Saturday, 8 December 2012


A few weeks ago, I stopped writing Slice of Life, ostensibly so I could recharge my batteries and return at some yet-to-be-decided point in the future with sharpened pen. And that was my plan. Honestly.

In the intervening weeks I've thought long and hard about this. And my conclusion is that Slice of Life has run its course. Sure I could scout around for new subjects, new things to scrutinise, satirise or eulogise, but why? To what purpose? To raise a titter, chuckle or guffaw somewhere out there in the limitless void?

I don''t think that's enough any more and I don't want to slip into self parody or repetition. I don't want it to outstay its welcome. In any case, the 3 books are available through Amazon and other sources and, incidentally, make the perfect stocking fillers for the discerning reader. They will continue to be available for the foreseeable future.

So what next?

I have a number of things to address and I am writing them here as a kind of assurance that they will take place. When you nail your colours to so public a mask, failure is not an option. So here is the roadmap.

Poetry - I have long viewed this with suspicion. Most people, on reading poetry, think "I could do that - nowt to it". Mostly they are wrong. Somehow the Shakespeare sonnets of their imagination don't transfer intact to the page. There is no facial expression that matches the rictus smile of a critic forced to attend an amateur poetry soiree.

Could I do any better? Maybe not but I won't know till I try. If it's drivel, I'll spare your cringes and polite changing of the subject. Let's just hope that I retain sufficient insight to know it's crap.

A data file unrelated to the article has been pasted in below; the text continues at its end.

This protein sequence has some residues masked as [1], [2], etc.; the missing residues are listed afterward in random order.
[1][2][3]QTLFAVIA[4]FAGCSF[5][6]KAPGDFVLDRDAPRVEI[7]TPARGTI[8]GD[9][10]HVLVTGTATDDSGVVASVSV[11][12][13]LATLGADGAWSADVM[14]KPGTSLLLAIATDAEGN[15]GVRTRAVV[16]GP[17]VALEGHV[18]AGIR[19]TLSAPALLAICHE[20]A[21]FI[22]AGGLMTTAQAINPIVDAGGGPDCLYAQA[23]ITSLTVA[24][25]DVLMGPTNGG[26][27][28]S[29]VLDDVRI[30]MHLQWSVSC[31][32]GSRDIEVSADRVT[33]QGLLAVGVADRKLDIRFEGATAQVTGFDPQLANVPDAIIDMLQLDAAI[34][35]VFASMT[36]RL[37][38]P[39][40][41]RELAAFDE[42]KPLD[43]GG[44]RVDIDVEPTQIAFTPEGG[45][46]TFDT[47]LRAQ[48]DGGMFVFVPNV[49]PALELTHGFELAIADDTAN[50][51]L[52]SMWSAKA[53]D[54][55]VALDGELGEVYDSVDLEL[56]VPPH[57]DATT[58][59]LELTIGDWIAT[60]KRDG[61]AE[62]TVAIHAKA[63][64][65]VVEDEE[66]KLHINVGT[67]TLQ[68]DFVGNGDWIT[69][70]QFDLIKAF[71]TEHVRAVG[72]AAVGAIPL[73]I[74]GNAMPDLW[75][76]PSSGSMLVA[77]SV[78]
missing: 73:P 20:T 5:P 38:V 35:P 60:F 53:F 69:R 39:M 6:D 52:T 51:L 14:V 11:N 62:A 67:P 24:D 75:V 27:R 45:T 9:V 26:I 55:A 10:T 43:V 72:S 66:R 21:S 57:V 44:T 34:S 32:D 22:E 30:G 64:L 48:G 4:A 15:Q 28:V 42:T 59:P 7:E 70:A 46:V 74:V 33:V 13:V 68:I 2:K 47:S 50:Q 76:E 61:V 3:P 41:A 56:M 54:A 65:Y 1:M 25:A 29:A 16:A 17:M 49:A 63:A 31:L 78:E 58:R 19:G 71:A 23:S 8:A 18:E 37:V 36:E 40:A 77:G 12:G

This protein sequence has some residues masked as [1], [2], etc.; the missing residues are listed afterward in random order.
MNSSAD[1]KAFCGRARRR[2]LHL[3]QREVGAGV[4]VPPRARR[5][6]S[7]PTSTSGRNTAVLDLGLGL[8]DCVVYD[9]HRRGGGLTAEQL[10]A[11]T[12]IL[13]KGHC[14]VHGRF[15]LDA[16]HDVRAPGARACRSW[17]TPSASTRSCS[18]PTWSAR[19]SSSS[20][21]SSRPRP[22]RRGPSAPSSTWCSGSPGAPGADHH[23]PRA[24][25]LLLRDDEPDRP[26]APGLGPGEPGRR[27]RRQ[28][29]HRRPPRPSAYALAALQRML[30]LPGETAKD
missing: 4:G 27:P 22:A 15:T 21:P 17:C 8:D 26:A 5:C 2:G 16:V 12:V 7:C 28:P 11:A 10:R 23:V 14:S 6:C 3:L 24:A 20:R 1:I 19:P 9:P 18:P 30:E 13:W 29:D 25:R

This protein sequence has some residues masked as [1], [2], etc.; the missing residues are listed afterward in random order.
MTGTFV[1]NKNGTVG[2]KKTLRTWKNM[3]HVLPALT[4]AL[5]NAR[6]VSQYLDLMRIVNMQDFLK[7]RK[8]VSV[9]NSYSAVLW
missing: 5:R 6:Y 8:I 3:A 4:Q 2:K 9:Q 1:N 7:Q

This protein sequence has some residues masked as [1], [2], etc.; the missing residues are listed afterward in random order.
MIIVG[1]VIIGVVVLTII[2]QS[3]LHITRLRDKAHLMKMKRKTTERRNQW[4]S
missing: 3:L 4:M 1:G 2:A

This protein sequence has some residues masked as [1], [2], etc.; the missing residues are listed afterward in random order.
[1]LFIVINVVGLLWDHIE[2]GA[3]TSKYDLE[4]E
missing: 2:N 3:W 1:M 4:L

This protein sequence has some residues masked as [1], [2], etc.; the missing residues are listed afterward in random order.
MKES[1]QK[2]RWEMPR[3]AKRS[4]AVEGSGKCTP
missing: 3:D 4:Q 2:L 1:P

Short stories - Ever since I fiirst read Hemingway, I have seen the potential of this form. It's too easy to dismiss short stories as sketches for novels or as failed novels, lost for inspiration. Some are. But others are conceived for this form. As a string quartet is to a symphony, so the short story is to the novel. I love the leanness of the best short stories. No lyrical longueurs - every word has to count. It's the best mental workout a writer can have.

Yorkshire childhood - I grew up in God''s Country and, though far away now, it still calls me. I have wanted to write about a 60s childhood for a while. That time is now.

What do all three projects have in common? They have nothing to do with Parkinson's. I need a break from this illness. And since I cannot shake its malign grip on the rest of my life, I can at least find refuge from it in my writing. It's my happy place. You wouldn't grudge me that would you?

This website will continue. Some of this new writing may well find its way here but not as Slice of Life. So there we are.

I'll get my coat.

1 comment:

  1. Rather like you I prefer to fill my life with things non-Parkinson's. Generally they are far more interesting, rewarding and keeps us connected with the actual world, not to be underestimated. I enjoy reading your posts and can continue enjoying them by re-reading.